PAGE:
Although it highlights the need to use evidence to develop policies and designs, including a detailed plan, readily available databases, and a regulatory framework, it does not clearly state-specific and quantifiable goals. A difference is observed if we compare the National Draft AI Policy with a few other AI strategies. For example, in the Brazilian Artificial Intelligence Strategy, promoting the use of AI and its applications in education, economy, workforce training, AI governance, and entrepreneurship is prioritized. Still, ethical use and public security are considered first.

Brazilian AI strategy or EBIA (Estratégia Brasileira de Inteligência Artificial) document mentions that it takes references from leading global institutions like OCED, which work to give policy recommendations and standards to different states regarding how an AI policy must look like which also promotes economic growth. Brazilian AI Strategy addresses several OECD AI Principles, which promote the ethical use of AI and human rights protection.

These include human-centered values, transparency, and international cooperation for trustworthy AI applications. While Pakistan’s Draft AI Policy does not take any recommendations from these international policy standards, as given by OCED or other institutes, it mentions in its objectives that AI policy would ensure forward-looking guidelines but does not mention a human rights-based approach.

Pakistan’s Draft AI Policy also does not entail how “AI regularity authority,” which it envisions to be formed, would ensure ethical use. It also fails to mention and define any high-risk systems AI can bring forward that could threaten Pakistan’s national security.

The implementation criteria are well defined, including the formation of a National AI Coordination Council in Section 2.2, “The State of AI in Pakistan,” which includes a comprehensive regulatory framework, research and development efforts, and AI innovation clusters. However, the feasibility of meeting these needs relies on the presence of enough resources and infrastructure, which might be a difficulty.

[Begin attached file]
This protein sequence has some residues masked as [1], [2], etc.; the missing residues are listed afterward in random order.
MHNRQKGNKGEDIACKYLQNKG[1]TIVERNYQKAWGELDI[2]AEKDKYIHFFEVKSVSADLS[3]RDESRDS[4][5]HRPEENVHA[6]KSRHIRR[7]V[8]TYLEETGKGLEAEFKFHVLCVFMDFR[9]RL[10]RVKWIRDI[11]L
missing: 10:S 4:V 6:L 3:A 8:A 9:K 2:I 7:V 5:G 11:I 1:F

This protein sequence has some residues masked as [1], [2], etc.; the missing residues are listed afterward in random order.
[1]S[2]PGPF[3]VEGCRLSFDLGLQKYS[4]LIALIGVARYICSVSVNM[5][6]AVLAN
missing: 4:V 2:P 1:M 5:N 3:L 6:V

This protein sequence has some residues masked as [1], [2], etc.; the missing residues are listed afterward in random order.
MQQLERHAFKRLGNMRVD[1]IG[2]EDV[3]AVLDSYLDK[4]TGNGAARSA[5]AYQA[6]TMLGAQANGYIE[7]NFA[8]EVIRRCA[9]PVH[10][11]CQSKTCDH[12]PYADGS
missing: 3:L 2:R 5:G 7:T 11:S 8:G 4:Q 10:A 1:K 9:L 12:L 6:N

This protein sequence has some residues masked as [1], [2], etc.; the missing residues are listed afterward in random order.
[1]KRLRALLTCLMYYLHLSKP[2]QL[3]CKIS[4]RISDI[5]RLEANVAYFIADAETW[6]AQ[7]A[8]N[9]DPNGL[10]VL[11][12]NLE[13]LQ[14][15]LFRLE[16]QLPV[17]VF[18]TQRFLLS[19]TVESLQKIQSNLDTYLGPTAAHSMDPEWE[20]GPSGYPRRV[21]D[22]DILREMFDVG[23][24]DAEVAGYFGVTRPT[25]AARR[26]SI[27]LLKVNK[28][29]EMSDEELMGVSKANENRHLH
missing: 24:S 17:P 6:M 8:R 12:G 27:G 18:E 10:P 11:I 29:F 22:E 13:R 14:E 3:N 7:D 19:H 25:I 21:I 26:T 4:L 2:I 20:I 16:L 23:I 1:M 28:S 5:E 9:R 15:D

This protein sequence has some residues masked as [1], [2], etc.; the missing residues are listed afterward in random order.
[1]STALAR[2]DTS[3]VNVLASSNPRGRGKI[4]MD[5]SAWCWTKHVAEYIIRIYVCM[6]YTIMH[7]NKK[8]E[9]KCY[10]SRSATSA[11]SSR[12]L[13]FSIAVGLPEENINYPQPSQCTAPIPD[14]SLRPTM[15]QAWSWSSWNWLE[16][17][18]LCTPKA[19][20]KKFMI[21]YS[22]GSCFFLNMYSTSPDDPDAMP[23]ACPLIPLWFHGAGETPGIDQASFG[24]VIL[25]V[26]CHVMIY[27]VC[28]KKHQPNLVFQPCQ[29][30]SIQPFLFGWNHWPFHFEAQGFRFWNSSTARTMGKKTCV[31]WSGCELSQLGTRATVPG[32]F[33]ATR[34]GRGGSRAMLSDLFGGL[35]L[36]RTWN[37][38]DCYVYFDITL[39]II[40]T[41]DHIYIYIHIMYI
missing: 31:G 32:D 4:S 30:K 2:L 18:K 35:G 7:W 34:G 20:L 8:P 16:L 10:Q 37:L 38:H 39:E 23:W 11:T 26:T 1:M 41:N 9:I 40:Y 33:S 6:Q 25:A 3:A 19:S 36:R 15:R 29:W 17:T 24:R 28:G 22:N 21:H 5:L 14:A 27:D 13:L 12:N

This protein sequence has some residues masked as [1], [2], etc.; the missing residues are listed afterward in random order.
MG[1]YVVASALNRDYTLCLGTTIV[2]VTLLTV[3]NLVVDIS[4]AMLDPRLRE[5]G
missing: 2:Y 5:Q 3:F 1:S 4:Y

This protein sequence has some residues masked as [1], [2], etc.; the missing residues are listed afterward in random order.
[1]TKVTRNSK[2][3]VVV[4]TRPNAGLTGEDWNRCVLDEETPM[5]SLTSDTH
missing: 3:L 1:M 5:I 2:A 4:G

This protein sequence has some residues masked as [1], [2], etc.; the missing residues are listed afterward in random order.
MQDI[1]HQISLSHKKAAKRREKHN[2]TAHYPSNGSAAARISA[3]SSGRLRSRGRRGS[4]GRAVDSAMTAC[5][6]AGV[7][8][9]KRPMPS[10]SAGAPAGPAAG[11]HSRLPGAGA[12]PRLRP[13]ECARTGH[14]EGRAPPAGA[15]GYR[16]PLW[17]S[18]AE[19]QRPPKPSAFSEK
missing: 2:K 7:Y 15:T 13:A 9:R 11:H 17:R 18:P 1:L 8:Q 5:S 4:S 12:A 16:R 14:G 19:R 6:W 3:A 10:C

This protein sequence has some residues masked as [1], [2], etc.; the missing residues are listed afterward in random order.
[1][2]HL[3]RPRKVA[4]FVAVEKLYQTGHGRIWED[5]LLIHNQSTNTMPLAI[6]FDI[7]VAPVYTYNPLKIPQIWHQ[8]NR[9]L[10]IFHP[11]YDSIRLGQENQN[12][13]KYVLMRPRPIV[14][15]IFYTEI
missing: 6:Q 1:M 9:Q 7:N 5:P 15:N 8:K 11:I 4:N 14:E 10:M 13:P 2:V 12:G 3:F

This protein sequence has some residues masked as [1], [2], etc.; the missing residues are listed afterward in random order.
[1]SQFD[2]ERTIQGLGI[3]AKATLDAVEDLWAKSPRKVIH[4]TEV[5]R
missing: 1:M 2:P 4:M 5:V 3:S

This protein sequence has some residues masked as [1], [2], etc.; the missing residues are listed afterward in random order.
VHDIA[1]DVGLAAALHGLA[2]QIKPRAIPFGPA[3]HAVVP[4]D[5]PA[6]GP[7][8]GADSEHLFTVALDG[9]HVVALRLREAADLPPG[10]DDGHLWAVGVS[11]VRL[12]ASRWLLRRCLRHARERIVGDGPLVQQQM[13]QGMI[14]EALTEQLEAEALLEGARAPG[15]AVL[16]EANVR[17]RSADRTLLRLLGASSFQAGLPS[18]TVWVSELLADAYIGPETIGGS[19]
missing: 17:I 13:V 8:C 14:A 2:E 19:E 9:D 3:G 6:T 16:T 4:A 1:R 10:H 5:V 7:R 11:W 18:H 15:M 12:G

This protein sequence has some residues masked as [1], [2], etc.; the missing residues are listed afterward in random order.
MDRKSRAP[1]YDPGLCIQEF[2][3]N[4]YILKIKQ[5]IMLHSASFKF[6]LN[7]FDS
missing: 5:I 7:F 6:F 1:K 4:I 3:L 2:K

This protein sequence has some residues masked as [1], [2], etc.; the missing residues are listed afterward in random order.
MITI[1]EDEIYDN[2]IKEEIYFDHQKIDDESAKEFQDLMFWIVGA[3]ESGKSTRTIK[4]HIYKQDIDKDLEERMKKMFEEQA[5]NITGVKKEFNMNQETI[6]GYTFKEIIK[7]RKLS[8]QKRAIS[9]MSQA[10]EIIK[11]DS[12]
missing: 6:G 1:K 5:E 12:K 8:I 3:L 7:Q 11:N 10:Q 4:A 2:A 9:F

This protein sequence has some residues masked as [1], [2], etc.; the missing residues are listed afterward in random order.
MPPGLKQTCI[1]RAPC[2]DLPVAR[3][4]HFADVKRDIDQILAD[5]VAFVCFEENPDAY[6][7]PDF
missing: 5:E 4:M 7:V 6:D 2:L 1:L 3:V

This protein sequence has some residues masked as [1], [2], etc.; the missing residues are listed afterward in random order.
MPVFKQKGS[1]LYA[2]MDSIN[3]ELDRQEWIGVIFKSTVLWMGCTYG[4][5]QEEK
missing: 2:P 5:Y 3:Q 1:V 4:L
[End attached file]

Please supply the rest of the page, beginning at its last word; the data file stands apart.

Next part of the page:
The policy delineates a surveillance system encompassing a specialized unit, periodic reporting, enhancement of skills and knowledge, collaboration with the commercial sector, and assessment procedures.

Draft AI Policy also fails to address the requirement for dependable and quality data and systems for training a trained workforce. While the policy provides a basis for advancing artificial intelligence in Pakistan, deficiencies and weaknesses must be resolved to execute and achieve its desired outcomes effectively.

These loopholes of AI present a few legal and human rights challenges to the world, including algorithmic bias and discrimination, which can perpetuate existing biases in the dataset provided to AI. The second challenge is privacy and data protection, which is critical, but no legislation in Pakistan addresses privacy or data protection in particular. There is a lack of comprehensive regulations in the country that regulate how organizations inside Pakistan acquire, handle, and utilize personal information.

Thirdly, freedom of expression and censorship are being impacted by the increasing use of AI because it is being utilized to censor and control the flow of information to the public. Deep fakes are also being generated at an unprecedented scale in Pakistan, which are derogatory towards human rights law. In the Draft AI Policy, ways of mitigating the manufacture of deep fakes are not even mentioned once, highlighting that Pakistan’s Draft AI Policy is not human rights-centric.

There are no mechanisms in the policy to identify or take down AI-generated content that is harmful and violates the right to dignity of the citizens of Pakistan. This shows that the Draft AI Policy needs to be reworked so that human rights aspects are also mentioned in detail and addressed. Ethical challenges are mitigated and should be incorporated into it so that people’s right to information is not hindered.


In conclusion, Artificial Intelligence is a revolutionary technology with much potential and capacity to learn and adapt, making it a powerful tool. Despite that, malicious actors can sway and manipulate AI by maligning the data from which it learns. Pakistan’s Draft AI policy overlooks its vulnerabilities and human rights concerns. It also lacks detailed guidelines for mitigating these shortcomings.

Although no International Law exists for the regulation of AI, regional and state policies of other states should be utilized to align and standardize Pakistan’s AI use.

The right AI policy is necessary for Pakistan to regulate and benefit from it. Despite being a courageous move, Pakistan’s draft AI policy is not outcome-based and risk-weighted. Therefore, Pakistan’s AI policy should be designed and utilised responsibly, ensuring adequate oversight, transparency, and accountability for its impacts to protect human rights and also protect Pakistan’s interests.